It’s not left wing economics but standard free-market doctrine.

            • McFlock 1.1.1.4.1.2

              it’s okay – it’s short-selling them like Goldman Sachs 🙂

    • Ed 1.2

      I need your help here Gosman. I can see that political bias could be something we need to be aware of, but are you saying that any left wing or right wing political commentator automatically has no opinions more of less valid than any other? Or could you give me a list of authorised independent commentators who have more valid views?
      Gordon Campbell may have missed a recent policy announcement – interviewed on radio yesterday, Ann Tolley said that the proceeds would be used for school buildings for spending that was not already budgeted for – in particular ‘leaky home” problems that otherwise may have to be done over a much longer period. That may affect their planned goverment finances, but are you saying that we should not take any account of Tolley as she is right wing?
      Labour’s numbers show that even allowing for some borrowing to provide the money that would otherwise come from asset sales, we would be $2.6 billion better off by the time we get debt paid off – as well as still having the assets. National haven’t shown any numbers to dispute this. Perhaps you could explain why it is a good idea to sell an asset that is providing a good return to invest in investments with a lower return. I would really appreciate your help on this; I have never quite understood why National want to borrow to spend money on the Orewa highway that has a lower investment return than the cost of the borrowing – how does that work, Gosman?
       

    • mik e 1.3

      Gooseman you lie like PinoKeyo. The energy companies have increased returns every year since I can remember and thats a long time .
      Energy companies are one of the few better performing assets any where in the world and they are our best performing companies right across the NZ company sector other than the foreign owned banks
      More spin coming from the right even though now National may not be able to sell Assets at fire sale prices even
      these are cash flow companies as well which makes them more valuable than ordinary companies

  2. In Vino Veritas 2

    Why should this be required reading? It looks to me like a personal opinion piece with a rudimentary analysis (if it could even be called that) on asset sales. There are a dozen posters to this blog that could have written this.

    Just as a matter of interest, he says that 90% of NZ’rs don’t invest in the sharemarket. But 1.6 million are in kiwisaver. And doesnt Mr Campbell think that their Kiwisaver schemes will invest in these assets, making a great proportion of NZ’rs indirect investors?

    Mr Campbell in the article also refers to Rod Oram, who opines that it would be unwise for an investor to invest in more than one, let alone three. Best they have a look at say, Infratil, a NZ listed company that specialises in infrastructure.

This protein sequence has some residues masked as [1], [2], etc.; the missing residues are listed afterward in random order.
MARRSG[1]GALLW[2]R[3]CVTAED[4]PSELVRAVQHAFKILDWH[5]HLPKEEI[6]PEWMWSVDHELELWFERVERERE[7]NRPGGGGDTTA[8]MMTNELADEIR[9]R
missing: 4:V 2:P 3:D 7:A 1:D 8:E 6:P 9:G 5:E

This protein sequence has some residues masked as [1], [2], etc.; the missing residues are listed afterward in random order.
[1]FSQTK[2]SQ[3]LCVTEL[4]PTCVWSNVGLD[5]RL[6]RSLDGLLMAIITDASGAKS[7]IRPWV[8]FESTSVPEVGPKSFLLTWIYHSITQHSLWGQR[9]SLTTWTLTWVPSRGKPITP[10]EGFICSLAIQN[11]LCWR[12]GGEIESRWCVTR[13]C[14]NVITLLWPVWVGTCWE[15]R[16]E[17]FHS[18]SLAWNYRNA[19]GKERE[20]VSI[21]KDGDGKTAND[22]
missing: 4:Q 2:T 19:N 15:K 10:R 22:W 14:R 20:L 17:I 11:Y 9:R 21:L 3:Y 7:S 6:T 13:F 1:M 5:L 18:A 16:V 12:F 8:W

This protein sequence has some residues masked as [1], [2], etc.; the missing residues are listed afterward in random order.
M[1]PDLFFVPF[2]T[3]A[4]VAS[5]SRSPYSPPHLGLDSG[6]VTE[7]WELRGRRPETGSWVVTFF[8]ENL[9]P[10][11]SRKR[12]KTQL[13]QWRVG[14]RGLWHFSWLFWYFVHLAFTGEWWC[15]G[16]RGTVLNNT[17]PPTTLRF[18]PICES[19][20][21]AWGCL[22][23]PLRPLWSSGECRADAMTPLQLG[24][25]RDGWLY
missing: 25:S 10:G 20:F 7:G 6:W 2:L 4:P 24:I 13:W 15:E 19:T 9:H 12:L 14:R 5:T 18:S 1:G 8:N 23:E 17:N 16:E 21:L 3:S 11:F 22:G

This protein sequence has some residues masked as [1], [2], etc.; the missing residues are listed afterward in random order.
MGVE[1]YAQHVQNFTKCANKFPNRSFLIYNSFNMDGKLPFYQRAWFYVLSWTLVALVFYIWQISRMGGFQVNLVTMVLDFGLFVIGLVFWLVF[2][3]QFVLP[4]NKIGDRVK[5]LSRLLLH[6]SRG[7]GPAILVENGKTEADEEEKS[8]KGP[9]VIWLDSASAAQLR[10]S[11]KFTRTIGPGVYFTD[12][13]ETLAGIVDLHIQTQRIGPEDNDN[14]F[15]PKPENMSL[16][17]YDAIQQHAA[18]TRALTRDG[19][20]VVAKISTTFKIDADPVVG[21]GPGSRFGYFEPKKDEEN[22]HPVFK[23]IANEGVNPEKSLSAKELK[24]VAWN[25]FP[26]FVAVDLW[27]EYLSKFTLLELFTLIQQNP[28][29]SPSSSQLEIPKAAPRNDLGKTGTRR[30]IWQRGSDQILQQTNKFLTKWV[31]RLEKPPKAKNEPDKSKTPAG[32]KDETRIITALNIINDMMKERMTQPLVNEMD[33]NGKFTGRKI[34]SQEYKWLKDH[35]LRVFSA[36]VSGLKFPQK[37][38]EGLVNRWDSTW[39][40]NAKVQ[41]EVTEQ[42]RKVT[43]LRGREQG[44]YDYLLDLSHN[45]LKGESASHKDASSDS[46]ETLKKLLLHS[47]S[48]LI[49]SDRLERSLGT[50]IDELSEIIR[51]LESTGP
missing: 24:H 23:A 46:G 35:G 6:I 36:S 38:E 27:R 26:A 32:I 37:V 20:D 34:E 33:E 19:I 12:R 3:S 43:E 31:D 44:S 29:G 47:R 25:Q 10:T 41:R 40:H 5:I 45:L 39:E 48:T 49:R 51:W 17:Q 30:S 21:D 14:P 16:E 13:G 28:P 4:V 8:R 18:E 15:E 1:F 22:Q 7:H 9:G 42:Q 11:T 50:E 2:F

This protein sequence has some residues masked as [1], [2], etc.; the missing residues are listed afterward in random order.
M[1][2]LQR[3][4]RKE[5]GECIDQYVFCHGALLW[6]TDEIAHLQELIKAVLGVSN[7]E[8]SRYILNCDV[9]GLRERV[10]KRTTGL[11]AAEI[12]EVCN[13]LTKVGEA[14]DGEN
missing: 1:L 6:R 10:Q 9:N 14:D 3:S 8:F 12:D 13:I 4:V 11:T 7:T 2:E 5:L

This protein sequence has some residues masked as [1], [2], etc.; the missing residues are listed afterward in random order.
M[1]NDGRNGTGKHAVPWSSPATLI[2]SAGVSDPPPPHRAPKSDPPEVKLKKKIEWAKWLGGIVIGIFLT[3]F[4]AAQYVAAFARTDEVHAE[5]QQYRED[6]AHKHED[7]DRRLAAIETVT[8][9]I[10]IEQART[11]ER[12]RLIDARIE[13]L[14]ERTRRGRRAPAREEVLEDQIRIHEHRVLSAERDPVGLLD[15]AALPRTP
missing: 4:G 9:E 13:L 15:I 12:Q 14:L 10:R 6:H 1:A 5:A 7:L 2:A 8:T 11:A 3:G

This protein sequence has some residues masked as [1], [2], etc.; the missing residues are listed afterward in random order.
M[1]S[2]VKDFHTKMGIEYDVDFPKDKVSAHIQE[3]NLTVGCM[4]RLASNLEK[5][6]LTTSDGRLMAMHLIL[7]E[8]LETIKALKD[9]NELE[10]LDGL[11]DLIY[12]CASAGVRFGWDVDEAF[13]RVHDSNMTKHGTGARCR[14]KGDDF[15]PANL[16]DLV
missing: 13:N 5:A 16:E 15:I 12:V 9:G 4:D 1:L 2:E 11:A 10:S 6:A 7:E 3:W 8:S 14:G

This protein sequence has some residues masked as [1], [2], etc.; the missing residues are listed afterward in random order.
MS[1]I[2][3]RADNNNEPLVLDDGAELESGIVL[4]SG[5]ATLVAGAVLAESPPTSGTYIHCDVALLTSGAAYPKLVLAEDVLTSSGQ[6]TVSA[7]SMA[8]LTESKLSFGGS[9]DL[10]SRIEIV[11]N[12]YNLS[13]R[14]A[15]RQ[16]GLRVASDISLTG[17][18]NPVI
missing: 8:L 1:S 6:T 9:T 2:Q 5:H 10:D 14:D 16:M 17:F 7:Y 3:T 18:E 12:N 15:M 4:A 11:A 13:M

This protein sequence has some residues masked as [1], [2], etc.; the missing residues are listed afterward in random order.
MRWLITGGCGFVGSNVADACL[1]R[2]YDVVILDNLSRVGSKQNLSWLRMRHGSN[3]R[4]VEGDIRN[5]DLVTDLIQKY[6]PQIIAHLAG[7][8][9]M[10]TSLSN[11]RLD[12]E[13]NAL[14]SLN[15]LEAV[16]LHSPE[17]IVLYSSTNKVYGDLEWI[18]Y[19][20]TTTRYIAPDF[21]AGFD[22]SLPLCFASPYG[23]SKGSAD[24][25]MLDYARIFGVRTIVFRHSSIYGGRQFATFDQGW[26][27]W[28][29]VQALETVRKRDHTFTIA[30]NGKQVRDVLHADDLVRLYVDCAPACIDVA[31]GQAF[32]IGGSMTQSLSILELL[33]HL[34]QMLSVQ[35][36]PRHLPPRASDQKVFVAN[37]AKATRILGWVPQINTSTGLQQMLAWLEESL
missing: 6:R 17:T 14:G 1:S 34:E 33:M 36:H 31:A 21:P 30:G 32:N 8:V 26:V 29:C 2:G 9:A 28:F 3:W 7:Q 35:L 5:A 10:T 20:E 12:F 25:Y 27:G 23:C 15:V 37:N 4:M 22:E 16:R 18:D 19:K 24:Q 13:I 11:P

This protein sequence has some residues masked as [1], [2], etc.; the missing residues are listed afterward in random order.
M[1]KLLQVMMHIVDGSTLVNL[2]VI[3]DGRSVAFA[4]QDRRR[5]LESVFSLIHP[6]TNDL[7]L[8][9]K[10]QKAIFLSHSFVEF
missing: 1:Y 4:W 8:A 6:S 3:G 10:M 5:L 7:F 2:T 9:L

• Colonial Viper 2.1

      Just as a matter of interest, he says that 90% of NZ’rs don’t invest in the sharemarket. But 1.6 million are in kiwisaver. And doesnt Mr Campbell think that their Kiwisaver schemes will invest in these assets, making a great proportion of NZ’rs indirect investors?

      Tiny indirect investments in ACC and the Cullen Fund don’t count the same as personal portfolios the wealthy have.

      Although in general terms I am extremely dubious about large retirement funds – many have been getting stolen and wiped out by the Financial Terrorists, of late.

      • Gosman 2.1.1

        “Although in general terms I am extremely dubious about large retirement funds – many have been getting stolen and wiped out by the Financial Terrorists, of late.”

        Do you happen to have examples of the many that have been stolen and wiped out?

        • mik e 2.1.1.1

          Brashes Huljich wealth management.

          • Colonial Viper 2.1.1.1.1

            lol

            Also note the charges laid against Bank of New York Mellon, accusing it of clipping the ticket on every pension fund currency transaction made for the last several decades, effectively stealing billions from retirees.

            What BNYM did was look back over each trading day, and assign the pension funds with the WORST prices of the day while the bank kept the BEST prices of the day for itself.

      • In Vino Veritas 2.1.2

        “Tiny indirect investments in ACC and the Cullen Fund don’t count the same as personal portfolios the wealthy have”.

        Colonial, this is not a rebuttal of my argument though. A good proportion of NZ’rs will in fact have an indirect shareholding in these assets via their Kiwisaver schemes. And Kiwisaver schemes will undoubtably invest in these assets. Therefore, the assertion made by the writer is incorrect.

  3. seeker 3